On Thursday night, Alberta’s United Conservative Party will elect a new leader, who will subsequently be sworn in as the province’s 19th premier.
This drama is the sequel to the creation of a party in 2017 that aimed to unite the right and then found itself deeply divided. Its biggest casualty is Jason Kenney, who helped start the UCP and led it to a strong majority government in 2019, but was forced out by caucus dissent.
Mr. Kenney, a respected veteran of federal politics, ran for premier when Alberta was in the hard grasp of a long recession, pinned there by low oil prices. His platform focused on “jobs, economy, pipelines,” and to “stand up to Justin Trudeau and those who are holding us back.” Driving a blue Dodge Ram 1500, he had his hands fully on the wheel for the first time. He promised to fight. He said Albertans felt “under siege.” A Globe and Mail profile at the time began: “Jason Kenney sees enemies everywhere, both inside and outside Alberta.”
This pugilist instinct defined his three-and-a-half years as premier. Mr. Kenney leaves office with a province in solid financial shape compared with 2019 – mostly because of another commodity boom – but not necessarily in a better place overall.
His main accomplishment was holding the line on spending in a province that, buoyed by gushers of oil money, spent too much and too often didn’t get better results. In one example, the Progressive Conservative dynasty, in its last 15 years (2000 through 2015), increased health care spending by upwards of 10 per cent a year.
It was the NDP – not Mr. Kenney – that first hit the brakes. In government from 2015 to 2019, Rachel Notley dropped health spending increases to about 3 per cent a year.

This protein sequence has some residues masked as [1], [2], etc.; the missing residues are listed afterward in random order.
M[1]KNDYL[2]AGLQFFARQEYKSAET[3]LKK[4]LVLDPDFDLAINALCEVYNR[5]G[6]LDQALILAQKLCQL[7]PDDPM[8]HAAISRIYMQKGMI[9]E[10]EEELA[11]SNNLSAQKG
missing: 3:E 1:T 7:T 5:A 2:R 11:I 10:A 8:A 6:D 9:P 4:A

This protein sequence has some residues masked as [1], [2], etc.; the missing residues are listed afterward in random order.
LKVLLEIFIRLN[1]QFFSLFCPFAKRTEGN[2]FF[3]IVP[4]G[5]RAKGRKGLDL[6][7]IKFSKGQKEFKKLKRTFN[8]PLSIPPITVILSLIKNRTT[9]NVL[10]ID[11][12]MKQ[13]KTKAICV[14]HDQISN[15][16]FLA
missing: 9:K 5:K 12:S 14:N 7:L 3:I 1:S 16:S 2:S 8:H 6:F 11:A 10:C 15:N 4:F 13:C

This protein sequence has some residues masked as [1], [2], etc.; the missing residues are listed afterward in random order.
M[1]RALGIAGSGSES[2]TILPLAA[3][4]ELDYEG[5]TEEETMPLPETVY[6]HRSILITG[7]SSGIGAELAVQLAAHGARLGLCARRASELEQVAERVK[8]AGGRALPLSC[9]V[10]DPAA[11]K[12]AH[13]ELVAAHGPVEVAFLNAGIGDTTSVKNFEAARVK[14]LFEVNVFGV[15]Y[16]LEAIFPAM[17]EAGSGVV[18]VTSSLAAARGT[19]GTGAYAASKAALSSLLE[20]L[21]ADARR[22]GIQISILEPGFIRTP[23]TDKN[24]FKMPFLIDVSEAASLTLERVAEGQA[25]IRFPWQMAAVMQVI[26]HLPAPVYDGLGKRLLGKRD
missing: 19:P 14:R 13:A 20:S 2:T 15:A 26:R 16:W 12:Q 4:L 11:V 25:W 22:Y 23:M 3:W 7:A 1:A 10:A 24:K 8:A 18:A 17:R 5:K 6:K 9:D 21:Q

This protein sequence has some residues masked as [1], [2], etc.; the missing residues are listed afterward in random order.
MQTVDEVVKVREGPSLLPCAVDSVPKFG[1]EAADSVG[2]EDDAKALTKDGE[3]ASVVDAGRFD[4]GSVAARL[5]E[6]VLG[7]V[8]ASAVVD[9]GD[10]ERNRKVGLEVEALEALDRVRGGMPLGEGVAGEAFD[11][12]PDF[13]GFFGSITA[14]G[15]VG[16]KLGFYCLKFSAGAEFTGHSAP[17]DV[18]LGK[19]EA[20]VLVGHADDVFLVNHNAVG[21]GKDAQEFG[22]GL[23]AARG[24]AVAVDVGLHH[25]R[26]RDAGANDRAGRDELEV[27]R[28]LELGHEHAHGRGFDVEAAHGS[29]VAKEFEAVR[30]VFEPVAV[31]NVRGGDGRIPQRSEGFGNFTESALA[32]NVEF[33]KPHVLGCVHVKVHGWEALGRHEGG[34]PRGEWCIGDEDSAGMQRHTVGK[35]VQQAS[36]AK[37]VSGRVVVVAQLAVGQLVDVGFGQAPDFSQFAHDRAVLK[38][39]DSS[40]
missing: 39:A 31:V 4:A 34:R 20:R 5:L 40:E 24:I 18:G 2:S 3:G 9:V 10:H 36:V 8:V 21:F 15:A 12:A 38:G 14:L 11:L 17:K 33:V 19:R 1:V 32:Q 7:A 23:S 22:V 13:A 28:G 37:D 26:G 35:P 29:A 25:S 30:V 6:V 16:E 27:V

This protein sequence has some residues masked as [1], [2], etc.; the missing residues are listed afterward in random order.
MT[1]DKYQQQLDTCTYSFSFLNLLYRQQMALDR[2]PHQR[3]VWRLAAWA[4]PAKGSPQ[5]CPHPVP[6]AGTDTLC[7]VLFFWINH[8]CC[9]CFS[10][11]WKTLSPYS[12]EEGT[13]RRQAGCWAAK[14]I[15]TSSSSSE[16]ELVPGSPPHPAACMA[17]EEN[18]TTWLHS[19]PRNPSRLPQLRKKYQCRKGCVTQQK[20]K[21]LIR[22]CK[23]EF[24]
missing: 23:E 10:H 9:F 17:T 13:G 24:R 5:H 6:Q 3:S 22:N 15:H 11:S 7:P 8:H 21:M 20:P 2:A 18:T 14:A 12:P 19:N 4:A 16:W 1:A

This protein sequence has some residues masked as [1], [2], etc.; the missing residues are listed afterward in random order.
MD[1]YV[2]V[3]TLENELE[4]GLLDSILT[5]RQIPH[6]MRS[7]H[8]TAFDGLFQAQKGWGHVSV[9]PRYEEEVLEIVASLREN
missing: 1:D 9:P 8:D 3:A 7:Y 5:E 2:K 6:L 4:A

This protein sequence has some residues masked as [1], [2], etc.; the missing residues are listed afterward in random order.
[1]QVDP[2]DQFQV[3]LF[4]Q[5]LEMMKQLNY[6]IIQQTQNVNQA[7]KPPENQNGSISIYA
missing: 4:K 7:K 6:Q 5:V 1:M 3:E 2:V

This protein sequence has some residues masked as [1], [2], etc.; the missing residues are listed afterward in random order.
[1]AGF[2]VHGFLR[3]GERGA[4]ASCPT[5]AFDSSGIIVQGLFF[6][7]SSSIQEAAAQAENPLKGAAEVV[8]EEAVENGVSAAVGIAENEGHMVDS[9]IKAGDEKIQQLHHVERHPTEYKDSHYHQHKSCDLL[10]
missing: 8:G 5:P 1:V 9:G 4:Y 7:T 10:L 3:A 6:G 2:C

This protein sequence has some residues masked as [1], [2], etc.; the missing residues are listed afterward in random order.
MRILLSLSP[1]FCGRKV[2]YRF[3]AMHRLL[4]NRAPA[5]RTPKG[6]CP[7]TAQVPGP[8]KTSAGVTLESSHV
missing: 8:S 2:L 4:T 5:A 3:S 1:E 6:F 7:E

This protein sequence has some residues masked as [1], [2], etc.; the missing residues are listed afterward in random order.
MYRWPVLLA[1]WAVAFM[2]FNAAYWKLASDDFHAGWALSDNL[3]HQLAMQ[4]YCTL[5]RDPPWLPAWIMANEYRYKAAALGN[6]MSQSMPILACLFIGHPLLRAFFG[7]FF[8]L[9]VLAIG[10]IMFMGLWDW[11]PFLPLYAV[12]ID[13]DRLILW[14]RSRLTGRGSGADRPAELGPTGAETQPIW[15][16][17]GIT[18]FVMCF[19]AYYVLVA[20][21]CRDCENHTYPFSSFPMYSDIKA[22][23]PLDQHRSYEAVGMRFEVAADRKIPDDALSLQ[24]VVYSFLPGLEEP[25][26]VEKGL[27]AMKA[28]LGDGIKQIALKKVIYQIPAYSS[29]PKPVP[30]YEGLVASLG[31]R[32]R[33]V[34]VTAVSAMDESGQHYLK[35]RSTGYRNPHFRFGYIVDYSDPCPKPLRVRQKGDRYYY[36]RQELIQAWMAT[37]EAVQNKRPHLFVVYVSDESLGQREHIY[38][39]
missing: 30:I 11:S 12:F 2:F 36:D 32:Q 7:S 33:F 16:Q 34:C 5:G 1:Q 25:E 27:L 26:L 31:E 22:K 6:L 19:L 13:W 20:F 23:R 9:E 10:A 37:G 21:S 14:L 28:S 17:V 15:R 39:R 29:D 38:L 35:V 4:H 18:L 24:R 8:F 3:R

Mr. Kenney went further. His first budget planned to cut total spending in 2023 by 2 per cent from 2019. That sounds small but, factoring in population growth and inflation, it meant a cut of more than 10 per cent. Then the pandemic happened and oil cratered, before shooting to the moon. Alberta today predicts a massive surplus. Even so, spending in 2022-23 is up only 2 per cent from 2019-2020; adjusted for population and inflation, it is lower than Mr. Kenney’s first day.
Where Mr. Kenney consistently failed was in the boxing ring he always sought out. The main target was Ottawa, and the Liberals that ousted the Harper government in which Mr. Kenney was a long-time minster. Mr. Kenney took Ottawa to court over national carbon pricing, and lost decisively at the Supreme Court of Canada.
There were all sorts of other fights, too. He established a public inquiry that had no public component to investigate “anti-Alberta energy campaigns.” It verged on farce when it included conspiracy theories as part of its written record, and its findings dug up nothing beyond normal democratic debate. Mr. Kenney’s ballyhooed “war room” – the Canadian Energy Centre – likewise stumbled.
There was also his pandemic mismanagement, including his premature “best summer ever” announcement in 2021 and his failure, unlike Doug Ford in Ontario, to quell dissent within his party against reasonable public health measures.
Then there were his wild bets. In April, 2020, Mr. Kenney pledged up to $7.5-billion of Albertans’ money to get the Keystone XL oil pipeline built. This page called it risky, as Mr. Kenney seemed to ignore that Joe Biden, an opponent of the idea, could win the U.S. election. Mr. Biden won, blocked the pipeline, and Albertans saw $1.3-billion vanish.
Most of all, though, Mr. Kenney sowed needless discontent. Among his gambits was a pointless referendum on equalization. The point is not that premiers shouldn’t volubly stand up for their province. Ms. Notley did. Peter Lougheed did. But Mr. Kenney’s tactics, Alberta against the world, didn’t help anyone, starting with Albertans. In late 2019, this page wondered whether Mr. Kenney’s constant stirring up of Alberta separatist sentiment would stoke a fire he couldn’t contain. That’s exactly what happened.
Now, the even-more divisive Danielle Smith and her “Sovereignty Act” may win the UCP contest and become premier, at least until next May’s election. Mr. Kenney may briefly look good in comparison.
The bottom line is his time as premier started with promise, but faltered badly. When Mr. Kenney got his hands on the wheel, he put the truck in the ditch.